388(4, 1, 3, '', NULL, '', NULL, '<h2>Food for Thought</h2>\n<blockquote>Why can’t you just put coffee beans into a filter, run hot water over them, and brew coffee? Theoretically you can. The question is, when does it become the finished, brewed beverage known as coffee? If you simply soak beans in hot water, eventually the water turns brown. By the time it becomes dark, rich coffee, it will be cold. Someone discovered many years ago that mashing the beans into smaller pieces (what we call grinding) speeds up the brewing process.</blockquote>\n\nThe Turks, who pushed millstones around to grind grain, get credit for inventing the coffee grinder. They used one corrugated plate and one flat plate. One was stationary; the other moved. This system created almost powder-like, very fine grinds. Coarser grinds became popular with more modern brewing methods, as inventors realized the flavor connection between grinding beans to a certain size and the finished coffee’s taste. Other coffee-drinking countries adapted grinds to fit their brewing methods. Today, grinding’s role is straightforward. The finer ground the beans, the more intense flavor they produce and the less time it takes to extract that flavor. This is because with finer ground coffee, hot water touches more surface area during brewing.\n\nA coffee grinder’s only job is to granulize coffee beans into exact and (theoretically) same-sized particles. Some coffee lovers mistakenly think that a range of particle sizes, like a mix of light and dark roasted beans, offers a variety of tastes. Not true! Each brewing method has its own perfect particle size based on how long the particles will touch the grounds. The longer the brew time is, the larger the particles should be. Smaller-than- ideal particles add bitterness due to overextraction. Larger-than-ideal particles underextract, causing weak flavor and waste.\n\nInvest in a good grinder to enjoy the best coffee possible. Get in the habit of grinding just before you brew. This will result in a more pungent aroma and fresher tasting coffee. Plus, some of the best available roasted coffees will open up to you, as some of the characters who roast these precious beans won’t even consider grinding them before shipping. \n\n<strong>Grinding For The Roast</strong>\n\nDoes roast darkness affect grind? The short answer is yes. Darker roasts need to be ground slightly coarser. A coffee bean’s brittleness increases the longer and darker it roasts and the more moisture driven from it. The increased brittleness causes it to fracture into smaller particles than a lighter roast. This increases the coffee’s bitterness and strength. Consider setting your grinder a notch coarser for dark roasted beans.\n\n\n\n                                                                        <img src="{filedir_8}stock-photo-coffee-on-the-table-63633430.jpg" alt="Coffee on table" height="148" width="199"  />\n    \n\n                                                                                                         \n<h2>Blade Grinder</h2>\nMost inexpensive grinders have spinning blades, hence the name blade grinder. These are notoriously bad for grinding coffee.\n\nTo use a blade grinder, pour a premeasured amount of beans into the top, which contains the spinning propeller. As you push a power button, the blades begin to spin, cutting through the beans. The blade’s whirling motion helps create an air vacuum that draws the beans into the propeller’s path.\n\nIn practice, this random method often requires shaking the grinder to get any semblance of equal grinding. Even as the grounds get finer and appear more consistent, microscopic examination or a screen test will reveal a wide variance. Also, using a blade grinder causes its tiny motor, located just under the curved metal plate, to heat up the grounds. Many of these grinders come with warnings not to run the motor for more than one minute or risk heat affecting your grounds enough to actually release some taste and aroma.\n\nIf you’re not already sold on not using one of these grinders, consider this: They are unpredictable in terms of how fine they grind. One time, it may produce coffee fine for a drip coffee maker. Another time, it may be too coarse or too fine. For espresso, the exact 200 to 250 micron grind particle size for the thirty-second extraction is so critical that you really can’t consider using a blade grinder.\n\n<h2>Burr Grinders</h2>\nBurr grinders, sometimes called disc or mill grinders, are the kind to use. You set the grinder’s range, which then limits size by the distance between the two grinding pieces. Set the gap between the two discs or cones by click stops (stops on your grinder) so you can simply dial your required fineness and assure batch-to-batch consistency.\n\nHow does a burr grinder work? A rotating flat metal disc or conical cone fits inside a second, stationary disc or cone. As a chute between the two grinding pieces feeds the beans, flutes that become progressively finer cut them. The coarse surface on one of the discs then grinds them. This design grinds the beans much more consistently than a blade.\n', 'xhtml', '', 'xhtml', '', 'xhtml', '', 'xhtml', 1326225027, 'UM5', 'none', 0, 'none', '', '', 'xhtml', '', 'none', '', 'none', '{filedir_8}stock-photo-photo-of-an-antique-coffee-grinder-with-coffee-beans-in-the-blurred-background-80042626_(1).jpg', 'none', '', 'none', 'Why can’t you just put coffee beans into a filter, run hot water over them, and brew coffee? Theoretically you can. The question is, when does it become the finished, brewed beverage known as coffee? If you simply soak beans in hot water, eventually the water turns brown. By the time it becomes dark, rich coffee, it will be cold. Someone discovered many years ago that mashing the beans into smaller pieces (what we call grinding) speeds up the brewing process.', 'xhtml', '', 'none', '', 'none', 0, '', 'none', '', 'xhtml', '', 'xhtml', '', 'xhtml', '', 'xhtml', 0, '', 'none'),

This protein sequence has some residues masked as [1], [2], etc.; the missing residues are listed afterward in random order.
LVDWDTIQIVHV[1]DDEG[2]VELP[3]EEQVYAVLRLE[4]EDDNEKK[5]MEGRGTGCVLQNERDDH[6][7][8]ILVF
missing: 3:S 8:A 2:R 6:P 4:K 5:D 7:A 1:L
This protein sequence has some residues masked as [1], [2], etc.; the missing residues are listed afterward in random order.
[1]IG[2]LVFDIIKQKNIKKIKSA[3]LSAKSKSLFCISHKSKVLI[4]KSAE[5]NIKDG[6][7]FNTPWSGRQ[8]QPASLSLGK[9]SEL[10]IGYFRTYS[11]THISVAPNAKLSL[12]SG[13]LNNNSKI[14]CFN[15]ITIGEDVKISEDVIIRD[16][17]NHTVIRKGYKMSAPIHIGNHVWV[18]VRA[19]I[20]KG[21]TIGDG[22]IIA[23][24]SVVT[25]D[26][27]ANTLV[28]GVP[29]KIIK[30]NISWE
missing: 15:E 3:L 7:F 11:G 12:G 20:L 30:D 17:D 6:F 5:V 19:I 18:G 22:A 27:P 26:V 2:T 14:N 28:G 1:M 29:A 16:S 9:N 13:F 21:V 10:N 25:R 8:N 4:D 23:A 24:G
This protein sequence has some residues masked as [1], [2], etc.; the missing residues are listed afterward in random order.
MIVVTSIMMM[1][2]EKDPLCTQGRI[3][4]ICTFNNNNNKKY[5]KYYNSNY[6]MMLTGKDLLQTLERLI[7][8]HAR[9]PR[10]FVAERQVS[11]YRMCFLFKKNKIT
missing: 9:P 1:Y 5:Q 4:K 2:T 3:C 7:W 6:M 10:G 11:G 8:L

389(62, 1, 1, 'Coffee is one of the two most common aromatic beverages, the other being tea. An aromatic beverage is defined as one generating a pleasant odor from plants or spices. \n\n<blockquote>Conventional coffee is usually grown in open fields requiring intensive treatment  with chemicals. Organic coffee, however, is grown under trees, so that the beans receive shade and nitrogen, and leaf litter fertilizes the soil naturally.  Because of the intensely harmful impact on birds of the chemicals used to grow conventional coffee, organic fair trade–certified  coffee is recommended  by the Audubon Society, the American Bird Conservancy, and the Smithsonian Migratory Bird Center. \n\nLuckily, fair trade organic coffee is ubiquitous these days at many cafes and retailers, and not only does it taste good, but you can enjoy your daily brew even more knowing that fair trade growers in farmer-run cooperatives are guaranteed a fair market price for their coffee. The benefits of fair trade coffee are threefold: a better life for the families in Africa and Latin America who grow the coffee; fewer pesticides released into the environment and near workers; and superior-tasting coffee.\n</blockquote>\n\n<img src="{filedir_10}ethical-bean-contest-erin-ireland.jpeg" alt="ethical bean" height="348" width="300"  />\n\nTea, Russian-style, is served in a glass with lemon. English-style is often with milk. The five o’clock English tea with small sandwiches, scones, cakes, and so forth is said to have been created by the Duchess of Bedford in the early 1800s, when dinners were very late.  Most Indian teas are black, with Assam and Darjeeling among the best known.\n\n', 'xhtml', '', NULL, '', 'xhtml', '', NULL, '', NULL, '', NULL, 0, NULL, 'none', 0, 'none', NULL, '', NULL, '', NULL, '', NULL, '', NULL, '', 'none', '', 'xhtml', '', 'none', '', 'none', 0, '', 'none', '', 'xhtml', '', 'xhtml', '', 'xhtml', '', 'xhtml', 0, '', 'none'),